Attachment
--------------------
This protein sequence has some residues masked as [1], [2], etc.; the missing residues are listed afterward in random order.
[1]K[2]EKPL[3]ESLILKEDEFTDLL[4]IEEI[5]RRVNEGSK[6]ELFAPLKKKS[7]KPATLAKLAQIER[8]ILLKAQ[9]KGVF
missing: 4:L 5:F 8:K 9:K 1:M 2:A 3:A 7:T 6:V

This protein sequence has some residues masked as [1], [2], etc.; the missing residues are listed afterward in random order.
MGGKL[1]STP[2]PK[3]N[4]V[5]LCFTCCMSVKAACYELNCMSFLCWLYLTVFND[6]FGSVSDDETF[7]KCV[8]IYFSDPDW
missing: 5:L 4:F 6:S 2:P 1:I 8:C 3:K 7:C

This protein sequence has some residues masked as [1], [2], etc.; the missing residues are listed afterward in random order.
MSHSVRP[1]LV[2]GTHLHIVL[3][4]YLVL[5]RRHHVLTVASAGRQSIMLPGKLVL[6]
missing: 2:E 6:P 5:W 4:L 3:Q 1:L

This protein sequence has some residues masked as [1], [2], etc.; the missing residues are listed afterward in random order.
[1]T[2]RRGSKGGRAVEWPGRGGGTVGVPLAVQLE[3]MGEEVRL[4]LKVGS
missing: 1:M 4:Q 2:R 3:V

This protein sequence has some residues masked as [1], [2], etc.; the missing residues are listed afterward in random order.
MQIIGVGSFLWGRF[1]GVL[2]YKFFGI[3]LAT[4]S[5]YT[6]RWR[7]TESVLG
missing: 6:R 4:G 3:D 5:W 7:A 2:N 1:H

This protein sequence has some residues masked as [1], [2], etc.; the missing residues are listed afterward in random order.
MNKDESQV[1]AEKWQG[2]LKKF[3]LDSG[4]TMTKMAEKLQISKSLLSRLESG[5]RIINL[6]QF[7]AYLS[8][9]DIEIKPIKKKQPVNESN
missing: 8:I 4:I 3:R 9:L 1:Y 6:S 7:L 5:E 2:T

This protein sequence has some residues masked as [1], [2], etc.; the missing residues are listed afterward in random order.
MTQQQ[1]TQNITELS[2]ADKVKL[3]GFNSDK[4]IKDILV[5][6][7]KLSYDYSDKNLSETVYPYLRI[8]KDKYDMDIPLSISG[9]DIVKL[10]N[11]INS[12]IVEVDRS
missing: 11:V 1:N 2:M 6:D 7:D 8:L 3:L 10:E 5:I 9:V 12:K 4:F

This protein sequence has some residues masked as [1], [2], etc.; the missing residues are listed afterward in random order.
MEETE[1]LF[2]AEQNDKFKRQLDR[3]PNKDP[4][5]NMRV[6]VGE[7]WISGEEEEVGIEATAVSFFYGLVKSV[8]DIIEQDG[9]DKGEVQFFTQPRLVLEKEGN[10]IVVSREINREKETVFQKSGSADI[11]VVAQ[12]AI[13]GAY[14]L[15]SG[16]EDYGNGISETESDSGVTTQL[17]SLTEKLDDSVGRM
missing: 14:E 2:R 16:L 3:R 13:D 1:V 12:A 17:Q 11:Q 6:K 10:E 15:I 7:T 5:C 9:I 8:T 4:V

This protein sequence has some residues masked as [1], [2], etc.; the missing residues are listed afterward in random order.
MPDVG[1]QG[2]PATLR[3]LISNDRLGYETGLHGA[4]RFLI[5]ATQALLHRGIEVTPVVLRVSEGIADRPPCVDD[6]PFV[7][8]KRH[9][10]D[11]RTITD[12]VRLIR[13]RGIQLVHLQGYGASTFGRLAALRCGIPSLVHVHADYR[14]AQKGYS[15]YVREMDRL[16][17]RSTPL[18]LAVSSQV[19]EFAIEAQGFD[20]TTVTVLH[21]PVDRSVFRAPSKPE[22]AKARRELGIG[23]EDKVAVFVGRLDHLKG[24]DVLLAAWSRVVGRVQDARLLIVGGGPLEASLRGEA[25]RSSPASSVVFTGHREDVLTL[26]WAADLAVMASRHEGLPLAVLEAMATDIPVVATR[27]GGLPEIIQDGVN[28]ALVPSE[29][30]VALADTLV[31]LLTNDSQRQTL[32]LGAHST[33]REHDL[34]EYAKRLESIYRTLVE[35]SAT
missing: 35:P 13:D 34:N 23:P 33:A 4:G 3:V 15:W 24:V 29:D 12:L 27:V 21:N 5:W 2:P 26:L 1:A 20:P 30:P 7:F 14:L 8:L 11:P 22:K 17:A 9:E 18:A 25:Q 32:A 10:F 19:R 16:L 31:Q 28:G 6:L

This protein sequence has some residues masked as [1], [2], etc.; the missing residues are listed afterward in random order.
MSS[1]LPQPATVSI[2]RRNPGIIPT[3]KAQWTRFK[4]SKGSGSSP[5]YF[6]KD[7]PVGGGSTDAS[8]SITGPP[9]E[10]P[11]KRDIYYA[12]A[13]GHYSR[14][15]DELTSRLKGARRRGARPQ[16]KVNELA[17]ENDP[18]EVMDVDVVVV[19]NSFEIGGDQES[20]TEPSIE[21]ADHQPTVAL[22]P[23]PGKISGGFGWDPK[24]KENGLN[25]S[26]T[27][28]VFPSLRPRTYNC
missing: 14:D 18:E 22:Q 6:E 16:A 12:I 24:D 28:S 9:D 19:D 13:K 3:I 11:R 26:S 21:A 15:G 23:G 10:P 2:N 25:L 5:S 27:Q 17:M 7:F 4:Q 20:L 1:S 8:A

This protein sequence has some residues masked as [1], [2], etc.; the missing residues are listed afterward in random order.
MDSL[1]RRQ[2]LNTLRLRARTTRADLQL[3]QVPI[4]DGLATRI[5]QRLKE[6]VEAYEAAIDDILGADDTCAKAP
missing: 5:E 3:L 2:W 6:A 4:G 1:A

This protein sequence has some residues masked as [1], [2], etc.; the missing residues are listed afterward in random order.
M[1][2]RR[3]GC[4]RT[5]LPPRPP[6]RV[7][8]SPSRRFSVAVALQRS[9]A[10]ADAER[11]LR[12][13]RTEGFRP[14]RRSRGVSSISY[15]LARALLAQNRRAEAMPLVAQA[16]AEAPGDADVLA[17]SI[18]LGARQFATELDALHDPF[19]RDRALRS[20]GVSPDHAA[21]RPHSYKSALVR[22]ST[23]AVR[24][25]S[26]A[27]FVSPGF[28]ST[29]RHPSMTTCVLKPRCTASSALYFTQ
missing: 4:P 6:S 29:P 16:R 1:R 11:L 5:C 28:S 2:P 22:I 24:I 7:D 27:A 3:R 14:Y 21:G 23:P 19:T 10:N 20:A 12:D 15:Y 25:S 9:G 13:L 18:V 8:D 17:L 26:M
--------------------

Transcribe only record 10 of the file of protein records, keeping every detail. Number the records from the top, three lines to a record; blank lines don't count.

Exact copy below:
This protein sequence has some residues masked as [1], [2], etc.; the missing residues are listed afterward in random order.
MSS[1]LPQPATVSI[2]RRNPGIIPT[3]KAQWTRFK[4]SKGSGSSP[5]YF[6]KD[7]PVGGGSTDAS[8]SITGPP[9]E[10]P[11]KRDIYYA[12]A[13]GHYSR[14][15]DELTSRLKGARRRGARPQ[16]KVNELA[17]ENDP[18]EVMDVDVVVV[19]NSFEIGGDQES[20]TEPSIE[21]ADHQPTVAL[22]P[23]PGKISGGFGWDPK[24]KENGLN[25]S[26]T[27][28]VFPSLRPRTYNC
missing: 14:D 18:E 22:Q 6:E 16:A 12:I 24:D 28:S 9:D 19:D 13:K 3:I 11:R 26:S 21:A 15:G 23:G 10:P 2:N 25:L 5:S 27:Q 17:M 7:F 4:Q 20:L 1:S 8:A